Wednesday, 4 March 2009

The slaves revolt

There is a growing meme at the moment on the failure of academic economics. Anatole Kaletsky has a piece in the Times which reminds of the responsibility economists bear using Keynes' famous quote:
Practical men, who believe themselves to be quite exempt from any intellectual influence, are usually the slaves of some defunct economist. Madmen in authority, who hear voices in the air, are distilling their frenzy from some academic scribbler of a few years back.
He points the finger at the rational expectations and efficient market hypotheses, arguing that the impact of these two ideas has been `dire', then says:
The prevailing academic orthodoxy has to be recognised as a blind alley. Economics will have to revert to a genuine competition between diverse intellectual approaches - such as behavioural psychology, sociology, control engineering and the mathematics of chaos theory.

So economics is on the brink of a paradigm shift. We are where astronomy was when Copernicus realised that the Earth revolves around the Sun. The academic economics of the past 20 years is comparable to pre-Copernican astronomy, with its mysterious heavenly cogs, epicycles and wheels within wheels or maybe even astrology, with its faith in star signs.
For my money, this is overly optimistic. Revolution is direly needed, but there will be massive resistance to change. (One is reminded of the similar useless and career-serving complexity in string theory.)

Meanwhile Willem Buiter uses a long and persuasive FT blog to flesh out the details of the failings of macroeconomics. Buiter questions the complete markets assumption, pointing out that the characteristic issue of the crunch -- illiquidity -- cannot even be addressed once that assumption is made.

He is also particularly good on how economists have simplified their theory so that they can work with it, abandoning any hope of realism for mathematical tractability. The simplest form of uncertainty (Gaussian random walks) was assumed; equations were linearised; equilibrium was assumed. (Buiter does not dwell on the last of these, but it is very important: one of the big issues in dynamic general equilibrium models is the `e' word, given that the frequency of shocks is large compared with the relaxation time of the model.)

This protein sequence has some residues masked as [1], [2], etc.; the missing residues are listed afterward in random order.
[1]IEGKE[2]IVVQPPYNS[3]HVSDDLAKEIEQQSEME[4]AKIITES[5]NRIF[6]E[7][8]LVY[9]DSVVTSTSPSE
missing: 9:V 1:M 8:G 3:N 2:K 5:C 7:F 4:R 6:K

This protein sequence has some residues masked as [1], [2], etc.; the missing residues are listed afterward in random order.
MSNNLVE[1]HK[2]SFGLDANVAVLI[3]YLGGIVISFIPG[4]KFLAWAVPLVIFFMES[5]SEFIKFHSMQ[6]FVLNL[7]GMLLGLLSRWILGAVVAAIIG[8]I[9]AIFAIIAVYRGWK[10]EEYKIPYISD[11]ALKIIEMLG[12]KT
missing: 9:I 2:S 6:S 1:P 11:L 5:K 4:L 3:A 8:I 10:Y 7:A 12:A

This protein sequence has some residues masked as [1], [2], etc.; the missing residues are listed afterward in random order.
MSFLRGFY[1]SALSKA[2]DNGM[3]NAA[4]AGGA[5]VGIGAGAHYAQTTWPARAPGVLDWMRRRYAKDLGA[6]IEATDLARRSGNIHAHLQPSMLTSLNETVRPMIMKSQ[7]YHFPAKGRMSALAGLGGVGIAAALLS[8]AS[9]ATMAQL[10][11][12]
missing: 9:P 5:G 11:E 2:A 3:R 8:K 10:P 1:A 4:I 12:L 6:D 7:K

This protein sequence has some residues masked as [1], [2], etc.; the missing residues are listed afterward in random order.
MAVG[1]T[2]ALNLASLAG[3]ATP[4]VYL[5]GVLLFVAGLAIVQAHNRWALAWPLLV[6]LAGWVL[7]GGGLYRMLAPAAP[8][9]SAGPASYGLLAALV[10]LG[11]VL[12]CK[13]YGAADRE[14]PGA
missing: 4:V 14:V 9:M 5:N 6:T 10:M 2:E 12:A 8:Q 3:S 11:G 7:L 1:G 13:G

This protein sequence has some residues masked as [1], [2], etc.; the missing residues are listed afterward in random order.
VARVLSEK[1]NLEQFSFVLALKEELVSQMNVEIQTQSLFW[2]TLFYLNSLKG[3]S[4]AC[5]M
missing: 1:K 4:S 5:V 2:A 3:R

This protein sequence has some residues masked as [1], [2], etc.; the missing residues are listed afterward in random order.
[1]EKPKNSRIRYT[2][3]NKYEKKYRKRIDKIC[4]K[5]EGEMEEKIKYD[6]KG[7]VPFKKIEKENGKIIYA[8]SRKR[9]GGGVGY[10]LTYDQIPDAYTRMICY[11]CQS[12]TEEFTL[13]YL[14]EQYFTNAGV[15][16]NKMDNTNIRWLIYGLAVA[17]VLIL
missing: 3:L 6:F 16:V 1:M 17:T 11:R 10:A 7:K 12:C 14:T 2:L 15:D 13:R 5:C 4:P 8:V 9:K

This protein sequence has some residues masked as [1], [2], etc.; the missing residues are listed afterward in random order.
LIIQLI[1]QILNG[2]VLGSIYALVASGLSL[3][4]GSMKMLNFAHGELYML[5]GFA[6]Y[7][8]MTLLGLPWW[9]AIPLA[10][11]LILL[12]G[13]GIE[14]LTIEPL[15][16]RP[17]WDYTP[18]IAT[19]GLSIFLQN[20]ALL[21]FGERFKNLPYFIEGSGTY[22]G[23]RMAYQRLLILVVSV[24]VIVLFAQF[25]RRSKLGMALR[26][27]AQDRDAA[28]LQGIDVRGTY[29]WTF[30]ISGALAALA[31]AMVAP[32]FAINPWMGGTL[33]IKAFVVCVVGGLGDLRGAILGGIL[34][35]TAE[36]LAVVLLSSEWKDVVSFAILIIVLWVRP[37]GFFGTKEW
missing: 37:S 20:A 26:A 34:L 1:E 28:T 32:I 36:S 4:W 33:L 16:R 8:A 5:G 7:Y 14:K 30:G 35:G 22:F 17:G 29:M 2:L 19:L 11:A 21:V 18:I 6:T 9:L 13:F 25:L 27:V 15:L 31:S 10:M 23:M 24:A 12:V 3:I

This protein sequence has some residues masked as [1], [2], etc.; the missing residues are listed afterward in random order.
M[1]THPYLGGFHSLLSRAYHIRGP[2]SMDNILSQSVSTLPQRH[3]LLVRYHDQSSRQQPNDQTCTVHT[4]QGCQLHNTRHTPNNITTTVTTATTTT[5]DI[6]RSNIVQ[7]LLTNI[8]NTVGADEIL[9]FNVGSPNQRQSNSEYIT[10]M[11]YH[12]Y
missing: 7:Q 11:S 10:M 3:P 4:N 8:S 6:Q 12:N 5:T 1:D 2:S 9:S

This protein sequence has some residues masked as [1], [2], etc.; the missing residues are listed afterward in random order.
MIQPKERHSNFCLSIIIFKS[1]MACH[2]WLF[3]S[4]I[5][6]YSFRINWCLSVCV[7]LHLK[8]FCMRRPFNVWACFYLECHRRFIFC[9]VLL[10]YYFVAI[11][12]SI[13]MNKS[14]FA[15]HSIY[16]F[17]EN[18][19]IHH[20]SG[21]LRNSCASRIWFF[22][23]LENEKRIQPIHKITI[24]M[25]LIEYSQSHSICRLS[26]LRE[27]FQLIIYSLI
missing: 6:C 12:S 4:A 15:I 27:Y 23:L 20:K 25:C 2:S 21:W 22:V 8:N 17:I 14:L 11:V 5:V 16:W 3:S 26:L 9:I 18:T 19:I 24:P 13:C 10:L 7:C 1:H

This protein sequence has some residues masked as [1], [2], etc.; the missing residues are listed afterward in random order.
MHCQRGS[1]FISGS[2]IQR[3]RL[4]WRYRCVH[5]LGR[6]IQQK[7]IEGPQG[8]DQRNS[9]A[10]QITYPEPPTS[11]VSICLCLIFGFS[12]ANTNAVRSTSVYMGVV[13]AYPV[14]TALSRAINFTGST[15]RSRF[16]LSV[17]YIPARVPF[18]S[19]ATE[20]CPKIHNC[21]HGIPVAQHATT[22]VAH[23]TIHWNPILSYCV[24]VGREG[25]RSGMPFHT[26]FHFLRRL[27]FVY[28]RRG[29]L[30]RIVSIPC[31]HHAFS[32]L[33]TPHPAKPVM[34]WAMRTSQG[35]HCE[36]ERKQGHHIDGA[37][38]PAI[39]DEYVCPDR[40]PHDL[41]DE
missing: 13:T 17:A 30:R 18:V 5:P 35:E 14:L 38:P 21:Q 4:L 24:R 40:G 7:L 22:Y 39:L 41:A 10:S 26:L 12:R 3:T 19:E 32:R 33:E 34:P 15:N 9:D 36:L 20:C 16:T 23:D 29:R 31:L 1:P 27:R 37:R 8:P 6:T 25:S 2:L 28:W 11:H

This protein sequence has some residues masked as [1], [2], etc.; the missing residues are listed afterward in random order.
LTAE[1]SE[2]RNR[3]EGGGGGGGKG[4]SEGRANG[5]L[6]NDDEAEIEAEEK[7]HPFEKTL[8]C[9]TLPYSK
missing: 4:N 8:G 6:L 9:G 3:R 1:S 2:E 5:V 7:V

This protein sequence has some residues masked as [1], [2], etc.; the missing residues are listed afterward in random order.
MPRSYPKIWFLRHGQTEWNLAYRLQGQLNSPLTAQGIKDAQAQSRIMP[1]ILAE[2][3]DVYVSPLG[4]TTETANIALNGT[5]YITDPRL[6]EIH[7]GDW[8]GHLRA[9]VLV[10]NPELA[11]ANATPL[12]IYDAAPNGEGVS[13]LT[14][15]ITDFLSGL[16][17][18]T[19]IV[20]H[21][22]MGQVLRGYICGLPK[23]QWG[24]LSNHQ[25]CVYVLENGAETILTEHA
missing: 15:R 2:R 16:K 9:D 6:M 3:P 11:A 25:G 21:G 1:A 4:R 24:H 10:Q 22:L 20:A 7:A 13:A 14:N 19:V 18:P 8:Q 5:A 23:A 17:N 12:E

Buiter is scathing about the use of these models to set policy:
The practice of removing all non-linearities and most of the interesting aspects of uncertainty from the models that were then let loose on actual numerical policy analysis, was a major step backwards.
The final nail is added by The Financial Crisis and the Systemic Failure of Academic Economics, a paper by David Colander et al. (Link via This goes over the same themes, stressing the need for someone, somewhere, to do some work on macro models which are useful for making policy. Perhaps academic economists are not actually the right people to do this - it may be that the Copernican revolution in economics comes from the theory of complex dynamical systems (the bastard son of chaos theory) or systems biology. Perhaps we will see a new experimentalism, with models being built which actually capture aspects of the economy, rather than aspects of economic theory. But certainly there is a huge problem waiting to be solved, and there should be kudos for anyone who can make a significant contribution to solving it.

Update. The New York Times has a piece on the lack of movement in academic economics so far. It isn't surprising. Change will require a reasonable number of young economists to say I am Spartacus, and that hasn't happened yet.



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